|Prudence Heward, Young Girls, 1945, (source)|
|Prudence Heward, At the Theater, 1928, (source)|
|Prudence Heward, Girl in Yellow Sweater, 1936, (source)|
Prudence Heward was a member of the Beaver Hall Group, a group of modernist Canadian painters ion the 1930's. It was really uncommon for women to be considered professional artists those many (short!) years ago, regardless of their skill, or training, most women who made art (painting, pottery, sculpture) were termed 'hobbyists', while men (also regardless of education or talent) were deemed professional. The Beaver Hall group were one of the first that actually included women. What I mean by that is that women were exhibited in galleries right alongside the men of the group as their peers.
It's not as though women weren't artists back then- they still painted- it just took the exceptional one to be considered a peer of the men- Prudence Heward was exceptional- and was asked to exhibit with the Group of Seven. The thing that is so unfair about this to me is that, seemingly, if you were a man- all you had to do is pick up a brush, you might stink, but no one would call you a hobbyist. It's somewhat hard to fathom that as recent as the 1930's this was the case, there are still women alive who were born when 'good girls' just didn't do that sort of thing- mind boggling.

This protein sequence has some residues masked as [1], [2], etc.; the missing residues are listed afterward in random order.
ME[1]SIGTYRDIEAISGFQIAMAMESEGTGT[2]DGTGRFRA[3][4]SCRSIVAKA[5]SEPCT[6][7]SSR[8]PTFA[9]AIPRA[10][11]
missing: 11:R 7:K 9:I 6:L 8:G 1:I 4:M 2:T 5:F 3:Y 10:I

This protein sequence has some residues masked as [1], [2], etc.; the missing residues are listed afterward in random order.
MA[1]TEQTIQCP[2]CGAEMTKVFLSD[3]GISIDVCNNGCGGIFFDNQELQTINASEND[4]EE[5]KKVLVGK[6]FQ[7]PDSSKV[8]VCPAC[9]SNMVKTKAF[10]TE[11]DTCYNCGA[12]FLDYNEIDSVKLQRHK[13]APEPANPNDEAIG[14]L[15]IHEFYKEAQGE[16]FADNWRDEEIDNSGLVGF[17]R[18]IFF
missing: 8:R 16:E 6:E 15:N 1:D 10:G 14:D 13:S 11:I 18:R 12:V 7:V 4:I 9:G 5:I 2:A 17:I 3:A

Anyhow- back the actual art...I love these images- I love the expression on the women- which is almost always somber, self reflecting. I love the luminous quality of their skin, the way the whole thing just seems to radiate inner light. The way that the edges are clean and sharp- but the painting is still so 'painterly'. I also love how they are like a time capsule of their period, there is no way that those images could be deemed timeless, and I think that's a good thing, they are most certainly 'of their period' (funny that last week I talked about how Brancusi's work was so good- because it was not 'of it's period', and now Heward's work is so good because it is. No accounting for taste right?).